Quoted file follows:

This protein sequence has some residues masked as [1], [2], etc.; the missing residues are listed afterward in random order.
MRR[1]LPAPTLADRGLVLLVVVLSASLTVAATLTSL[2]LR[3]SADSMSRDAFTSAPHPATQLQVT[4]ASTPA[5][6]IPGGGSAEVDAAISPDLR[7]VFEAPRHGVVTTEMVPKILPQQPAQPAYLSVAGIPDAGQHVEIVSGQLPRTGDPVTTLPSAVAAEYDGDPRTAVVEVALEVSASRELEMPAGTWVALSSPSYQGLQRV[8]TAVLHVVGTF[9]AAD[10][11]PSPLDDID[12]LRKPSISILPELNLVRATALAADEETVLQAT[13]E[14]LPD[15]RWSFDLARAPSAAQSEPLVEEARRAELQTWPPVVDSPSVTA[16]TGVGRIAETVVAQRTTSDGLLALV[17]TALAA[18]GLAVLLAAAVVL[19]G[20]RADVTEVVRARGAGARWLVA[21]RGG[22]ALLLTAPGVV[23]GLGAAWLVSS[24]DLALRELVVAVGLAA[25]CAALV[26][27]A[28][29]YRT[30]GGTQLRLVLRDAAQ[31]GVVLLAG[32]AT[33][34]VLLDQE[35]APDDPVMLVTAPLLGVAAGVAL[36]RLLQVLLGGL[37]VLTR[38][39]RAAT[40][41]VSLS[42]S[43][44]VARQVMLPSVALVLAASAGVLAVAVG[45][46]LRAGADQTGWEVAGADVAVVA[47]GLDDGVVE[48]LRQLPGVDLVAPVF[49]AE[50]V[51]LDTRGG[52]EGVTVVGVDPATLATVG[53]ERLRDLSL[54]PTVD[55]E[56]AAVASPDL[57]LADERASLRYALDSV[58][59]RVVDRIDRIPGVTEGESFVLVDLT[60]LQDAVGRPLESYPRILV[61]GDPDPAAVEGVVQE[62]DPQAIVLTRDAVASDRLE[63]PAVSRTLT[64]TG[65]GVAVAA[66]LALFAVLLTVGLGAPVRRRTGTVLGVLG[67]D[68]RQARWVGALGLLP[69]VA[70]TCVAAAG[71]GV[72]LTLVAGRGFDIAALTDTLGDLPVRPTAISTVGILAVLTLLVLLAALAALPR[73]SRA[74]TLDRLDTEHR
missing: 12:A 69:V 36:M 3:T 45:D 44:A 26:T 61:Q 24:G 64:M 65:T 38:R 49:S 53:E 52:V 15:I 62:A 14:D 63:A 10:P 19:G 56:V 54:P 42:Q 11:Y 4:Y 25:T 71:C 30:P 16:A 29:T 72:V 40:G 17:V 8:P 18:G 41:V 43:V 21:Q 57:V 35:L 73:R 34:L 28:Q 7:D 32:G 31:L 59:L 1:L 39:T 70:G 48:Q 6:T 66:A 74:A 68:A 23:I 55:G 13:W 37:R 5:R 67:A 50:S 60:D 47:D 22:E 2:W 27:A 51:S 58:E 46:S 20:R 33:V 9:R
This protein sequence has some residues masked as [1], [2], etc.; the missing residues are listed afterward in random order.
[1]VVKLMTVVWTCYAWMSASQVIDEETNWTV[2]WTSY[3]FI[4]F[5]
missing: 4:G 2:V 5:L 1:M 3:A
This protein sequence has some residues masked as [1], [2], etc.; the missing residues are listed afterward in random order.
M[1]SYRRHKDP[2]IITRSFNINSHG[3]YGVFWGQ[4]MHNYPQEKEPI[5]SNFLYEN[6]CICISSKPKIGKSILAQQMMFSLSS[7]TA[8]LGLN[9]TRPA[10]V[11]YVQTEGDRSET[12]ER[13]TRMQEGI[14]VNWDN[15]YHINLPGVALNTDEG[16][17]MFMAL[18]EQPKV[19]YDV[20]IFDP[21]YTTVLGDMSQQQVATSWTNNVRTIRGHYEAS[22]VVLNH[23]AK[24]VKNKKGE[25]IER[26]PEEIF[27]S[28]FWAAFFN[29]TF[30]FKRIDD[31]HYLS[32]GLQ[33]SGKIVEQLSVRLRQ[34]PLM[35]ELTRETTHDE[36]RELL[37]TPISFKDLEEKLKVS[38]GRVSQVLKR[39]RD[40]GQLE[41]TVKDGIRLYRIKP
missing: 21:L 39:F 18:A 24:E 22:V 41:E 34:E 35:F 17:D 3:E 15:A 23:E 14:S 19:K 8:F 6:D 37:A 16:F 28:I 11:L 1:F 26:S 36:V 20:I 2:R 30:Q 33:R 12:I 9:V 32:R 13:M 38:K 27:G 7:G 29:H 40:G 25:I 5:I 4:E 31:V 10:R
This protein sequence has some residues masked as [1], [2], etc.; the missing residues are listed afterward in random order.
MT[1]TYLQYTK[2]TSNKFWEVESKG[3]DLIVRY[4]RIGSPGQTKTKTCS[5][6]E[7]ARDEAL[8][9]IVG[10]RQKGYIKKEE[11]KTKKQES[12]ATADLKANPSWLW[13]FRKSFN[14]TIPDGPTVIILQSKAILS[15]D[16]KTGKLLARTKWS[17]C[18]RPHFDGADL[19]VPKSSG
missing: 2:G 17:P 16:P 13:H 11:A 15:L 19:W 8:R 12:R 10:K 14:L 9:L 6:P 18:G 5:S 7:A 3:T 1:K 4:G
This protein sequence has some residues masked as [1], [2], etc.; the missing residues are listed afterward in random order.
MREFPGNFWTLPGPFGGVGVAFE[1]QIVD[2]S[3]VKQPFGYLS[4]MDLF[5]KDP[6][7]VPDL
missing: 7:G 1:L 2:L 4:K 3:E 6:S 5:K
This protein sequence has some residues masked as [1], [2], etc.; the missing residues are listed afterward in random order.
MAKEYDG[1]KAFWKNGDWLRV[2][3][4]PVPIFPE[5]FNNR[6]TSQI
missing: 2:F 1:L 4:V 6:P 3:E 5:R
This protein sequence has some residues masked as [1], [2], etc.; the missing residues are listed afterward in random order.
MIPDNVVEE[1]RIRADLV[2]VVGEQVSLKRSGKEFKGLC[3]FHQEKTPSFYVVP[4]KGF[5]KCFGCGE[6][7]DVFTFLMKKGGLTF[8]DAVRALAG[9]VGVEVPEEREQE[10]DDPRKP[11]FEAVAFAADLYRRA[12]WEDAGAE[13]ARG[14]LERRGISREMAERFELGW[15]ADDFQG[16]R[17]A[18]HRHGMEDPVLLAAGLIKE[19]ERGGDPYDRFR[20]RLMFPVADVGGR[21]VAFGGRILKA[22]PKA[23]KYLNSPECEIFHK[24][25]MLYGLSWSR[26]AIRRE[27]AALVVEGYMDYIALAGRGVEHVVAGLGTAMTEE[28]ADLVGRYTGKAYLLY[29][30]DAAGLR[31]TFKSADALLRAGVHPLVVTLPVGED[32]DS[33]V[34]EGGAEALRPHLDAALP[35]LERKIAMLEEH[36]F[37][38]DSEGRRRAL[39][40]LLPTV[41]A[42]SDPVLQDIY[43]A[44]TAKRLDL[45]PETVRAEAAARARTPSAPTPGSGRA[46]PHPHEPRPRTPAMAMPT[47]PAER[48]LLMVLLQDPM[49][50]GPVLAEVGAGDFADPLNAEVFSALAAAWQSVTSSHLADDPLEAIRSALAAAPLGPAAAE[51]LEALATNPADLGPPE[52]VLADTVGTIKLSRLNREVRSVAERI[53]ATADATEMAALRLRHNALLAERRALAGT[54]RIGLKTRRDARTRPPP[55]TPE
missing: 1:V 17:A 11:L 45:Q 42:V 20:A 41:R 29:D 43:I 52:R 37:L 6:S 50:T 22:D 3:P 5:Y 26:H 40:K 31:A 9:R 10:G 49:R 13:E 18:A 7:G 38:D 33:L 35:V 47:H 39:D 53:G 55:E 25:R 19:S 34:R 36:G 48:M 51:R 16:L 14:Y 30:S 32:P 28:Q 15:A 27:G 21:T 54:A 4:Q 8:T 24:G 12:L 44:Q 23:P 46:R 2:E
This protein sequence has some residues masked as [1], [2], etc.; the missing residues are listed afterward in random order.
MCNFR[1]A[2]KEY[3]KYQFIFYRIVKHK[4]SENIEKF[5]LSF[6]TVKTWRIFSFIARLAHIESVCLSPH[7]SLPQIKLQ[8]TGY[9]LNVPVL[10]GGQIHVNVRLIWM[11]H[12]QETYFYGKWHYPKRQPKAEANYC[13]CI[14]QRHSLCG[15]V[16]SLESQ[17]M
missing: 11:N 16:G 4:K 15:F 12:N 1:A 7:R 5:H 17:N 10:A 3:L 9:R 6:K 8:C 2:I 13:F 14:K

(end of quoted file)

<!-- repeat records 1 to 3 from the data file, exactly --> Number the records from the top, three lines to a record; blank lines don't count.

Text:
This protein sequence has some residues masked as [1], [2], etc.; the missing residues are listed afterward in random order.
MRR[1]LPAPTLADRGLVLLVVVLSASLTVAATLTSL[2]LR[3]SADSMSRDAFTSAPHPATQLQVT[4]ASTPA[5][6]IPGGGSAEVDAAISPDLR[7]VFEAPRHGVVTTEMVPKILPQQPAQPAYLSVAGIPDAGQHVEIVSGQLPRTGDPVTTLPSAVAAEYDGDPRTAVVEVALEVSASRELEMPAGTWVALSSPSYQGLQRV[8]TAVLHVVGTF[9]AAD[10][11]PSPLDDID[12]LRKPSISILPELNLVRATALAADEETVLQAT[13]E[14]LPD[15]RWSFDLARAPSAAQSEPLVEEARRAELQTWPPVVDSPSVTA[16]TGVGRIAETVVAQRTTSDGLLALV[17]TALAA[18]GLAVLLAAAVVL[19]G[20]RADVTEVVRARGAGARWLVA[21]RGG[22]ALLLTAPGVV[23]GLGAAWLVSS[24]DLALRELVVAVGLAA[25]CAALV[26][27]A[28][29]YRT[30]GGTQLRLVLRDAAQ[31]GVVLLAG[32]AT[33][34]VLLDQE[35]APDDPVMLVTAPLLGVAAGVAL[36]RLLQVLLGGL[37]VLTR[38][39]RAAT[40][41]VSLS[42]S[43][44]VARQVMLPSVALVLAASAGVLAVAVG[45][46]LRAGADQTGWEVAGADVAVVA[47]GLDDGVVE[48]LRQLPGVDLVAPVF[49]AE[50]V[51]LDTRGG[52]EGVTVVGVDPATLATVG[53]ERLRDLSL[54]PTVD[55]E[56]AAVASPDL[57]LADERASLRYALDSV[58][59]RVVDRIDRIPGVTEGESFVLVDLT[60]LQDAVGRPLESYPRILV[61]GDPDPAAVEGVVQE[62]DPQAIVLTRDAVASDRLE[63]PAVSRTLT[64]TG[65]GVAVAA[66]LALFAVLLTVGLGAPVRRRTGTVLGVLG[67]D[68]RQARWVGALGLLP[69]VA[70]TCVAAAG[71]GV[72]LTLVAGRGFDIAALTDTLGDLPVRPTAISTVGILAVLTLLVLLAALAALPR[73]SRA[74]TLDRLDTEHR
missing: 12:A 69:V 36:M 3:T 45:D 44:A 26:T 61:Q 24:G 64:M 65:T 38:R 49:S 53:E 52:V 15:I 62:A 14:D 63:A 10:P 19:G 56:V 54:P 42:Q 11:Y 4:Y 25:T 71:C 30:P 16:A 29:T 72:V 40:G 17:V 8:P 18:G 41:V 43:V 21:Q 57:V 35:L 73:R 34:L 28:Q 7:D 32:G 31:L 59:L 1:L 39:T 70:G 48:Q 6:T 66:A 74:A 68:A 23:I 55:G 13:W 37:R 5:R 67:A 50:S 60:D 47:D 22:E 2:W 27:A 51:S 58:E 46:S 20:R 33:V 9:R
This protein sequence has some residues masked as [1], [2], etc.; the missing residues are listed afterward in random order.
[1]VVKLMTVVWTCYAWMSASQVIDEETNWTV[2]WTSY[3]FI[4]F[5]
missing: 4:G 2:V 5:L 1:M 3:A
This protein sequence has some residues masked as [1], [2], etc.; the missing residues are listed afterward in random order.
M[1]SYRRHKDP[2]IITRSFNINSHG[3]YGVFWGQ[4]MHNYPQEKEPI[5]SNFLYEN[6]CICISSKPKIGKSILAQQMMFSLSS[7]TA[8]LGLN[9]TRPA[10]V[11]YVQTEGDRSET[12]ER[13]TRMQEGI[14]VNWDN[15]YHINLPGVALNTDEG[16][17]MFMAL[18]EQPKV[19]YDV[20]IFDP[21]YTTVLGDMSQQQVATSWTNNVRTIRGHYEAS[22]VVLNH[23]AK[24]VKNKKGE[25]IER[26]PEEIF[27]S[28]FWAAFFN[29]TF[30]FKRIDD[31]HYLS[32]GLQ[33]SGKIVEQLSVRLRQ[34]PLM[35]ELTRETTHDE[36]RELL[37]TPISFKDLEEKLKVS[38]GRVSQVLKR[39]RD[40]GQLE[41]TVKDGIRLYRIKP
missing: 21:L 39:F 18:A 24:E 22:V 41:E 34:E 35:F 17:D 3:E 15:A 23:E 14:S 19:K 8:F 6:D 37:A 16:F 28:I 11:L 1:F 26:S 36:V 20:I 2:R 30:Q 33:R 12:I 9:V 32:R 13:M 38:K 27:G 7:G 29:H 40:G 25:I 5:I 4:E 31:V 10:R